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June 12, 2017

2 Cor 1: 1-7

Paul, an apostle of Christ Jesus by the will of God, and Timothy our brother, To the church of God that is in Corinth, including all the saints throughout Achaia: Grace to you and peace from God our Father and the Lord Jesus Christ.

Blessed be the God and Father of our Lord Jesus Christ, the Father of mercies and the God of all consolation, who consoles us in all our affliction, so that we may be able to console those who are in any affliction with the consolation with which we ourselves are consoled by God.

For just as the sufferings of Christ are abundant for us, so also our consolation is abundant through Christ. If we are being afflicted, it is for your consolation and salvation; if we are being consoled, it is for your consolation, which you experience when you patiently endure the same sufferings that we are also suffering.

Our hope for you is unshaken; for we know that as you share in our sufferings, so also you share in our consolation.

New Revised Standard Version, copyright 1989, by the National Council of the Churches of Christ in the United States of America. Used by permission. All rights reserved. USCCB approved.

A Welcome Greeting

John Hoerster was the much-loved athletic director and head football coach at Loyola Academy for many years. Every morning he would stand at the main entrance as students came into school and say with great enthusiasm, time after time, “it’s a great day to be a Rambler!” I can’t tell you how many smiles came to the faces of otherwise very tired young men and women as they trudged into school. What a difference a cheerful and welcoming greeting can make for the one who receives it. This is a difference each of us can make with every person God puts into our lives each and every day.

I am reminded of this because of the way Paul greets the Corinthians with affection and encouragement in the first reading today. Paul does this consistently in all his letters, even when he proceeds to discuss difficult issues these Christian communities had to face. I am sure his initial greeting made it easier for the people of Corinth to hear some of the difficult things he addressed later in the letter.

—David McNulty works in the Operations office for the Midwest Jesuits.

Prayer

Let us always greet one another with a smile, for the smile is the beginning of love.

—St. Teresa of Calcutta

 


Please share the Good Word with your friends!

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June 12, 2017

2 Cor 1: 1-7

Paul, an apostle of Christ Jesus by the will of God, and Timothy our brother, To the church of God that is in Corinth, including all the saints throughout Achaia: Grace to you and peace from God our Father and the Lord Jesus Christ.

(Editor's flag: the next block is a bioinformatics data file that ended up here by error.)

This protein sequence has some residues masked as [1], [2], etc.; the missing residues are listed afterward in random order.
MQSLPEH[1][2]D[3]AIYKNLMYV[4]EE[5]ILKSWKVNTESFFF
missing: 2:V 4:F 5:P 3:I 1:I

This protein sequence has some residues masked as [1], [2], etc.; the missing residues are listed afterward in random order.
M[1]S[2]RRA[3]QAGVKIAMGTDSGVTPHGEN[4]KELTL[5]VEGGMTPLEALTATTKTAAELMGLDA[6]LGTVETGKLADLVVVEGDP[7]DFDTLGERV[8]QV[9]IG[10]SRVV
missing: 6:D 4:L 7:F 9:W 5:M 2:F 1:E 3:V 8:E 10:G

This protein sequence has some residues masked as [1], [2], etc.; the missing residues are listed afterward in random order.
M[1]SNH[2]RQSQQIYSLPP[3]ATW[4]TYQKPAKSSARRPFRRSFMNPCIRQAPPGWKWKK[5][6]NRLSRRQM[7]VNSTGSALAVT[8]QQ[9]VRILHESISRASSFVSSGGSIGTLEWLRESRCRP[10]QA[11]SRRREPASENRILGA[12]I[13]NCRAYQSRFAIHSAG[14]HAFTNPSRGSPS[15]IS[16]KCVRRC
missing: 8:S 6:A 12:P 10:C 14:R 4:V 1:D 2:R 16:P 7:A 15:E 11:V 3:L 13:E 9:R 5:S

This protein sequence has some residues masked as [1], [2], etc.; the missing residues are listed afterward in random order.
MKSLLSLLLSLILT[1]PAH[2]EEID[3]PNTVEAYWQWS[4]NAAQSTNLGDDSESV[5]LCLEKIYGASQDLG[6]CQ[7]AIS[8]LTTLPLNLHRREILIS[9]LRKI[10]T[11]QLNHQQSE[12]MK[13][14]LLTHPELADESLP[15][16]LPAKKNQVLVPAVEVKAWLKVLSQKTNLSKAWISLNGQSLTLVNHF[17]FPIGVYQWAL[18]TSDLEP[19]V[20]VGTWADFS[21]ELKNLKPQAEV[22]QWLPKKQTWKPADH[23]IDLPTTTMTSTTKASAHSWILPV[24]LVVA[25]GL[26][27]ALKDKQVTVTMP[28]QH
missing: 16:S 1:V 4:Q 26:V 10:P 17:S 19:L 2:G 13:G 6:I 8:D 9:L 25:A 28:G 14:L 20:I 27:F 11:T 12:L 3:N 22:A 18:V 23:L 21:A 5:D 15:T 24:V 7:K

Blessed be the God and Father of our Lord Jesus Christ, the Father of mercies and the God of all consolation, who consoles us in all our affliction, so that we may be able to console those who are in any affliction with the consolation with which we ourselves are consoled by God.

For just as the sufferings of Christ are abundant for us, so also our consolation is abundant through Christ. If we are being afflicted, it is for your consolation and salvation; if we are being consoled, it is for your consolation, which you experience when you patiently endure the same sufferings that we are also suffering.

Our hope for you is unshaken; for we know that as you share in our sufferings, so also you share in our consolation.

New Revised Standard Version, copyright 1989, by the National Council of the Churches of Christ in the United States of America. Used by permission. All rights reserved. USCCB approved.

A Welcome Greeting

John Hoerster was the much-loved athletic director and head football coach at Loyola Academy for many years. Every morning he would stand at the main entrance as students came into school and say with great enthusiasm, time after time, “it’s a great day to be a Rambler!” I can’t tell you how many smiles came to the faces of otherwise very tired young men and women as they trudged into school. What a difference a cheerful and welcoming greeting can make for the one who receives it. This is a difference each of us can make with every person God puts into our lives each and every day.

I am reminded of this because of the way Paul greets the Corinthians with affection and encouragement in the first reading today. Paul does this consistently in all his letters, even when he proceeds to discuss difficult issues these Christian communities had to face. I am sure his initial greeting made it easier for the people of Corinth to hear some of the difficult things he addressed later in the letter.

—David McNulty works in the Operations office for the Midwest Jesuits.

Prayer

Let us always greet one another with a smile, for the smile is the beginning of love.

—St. Teresa of Calcutta

 


Please share the Good Word with your friends!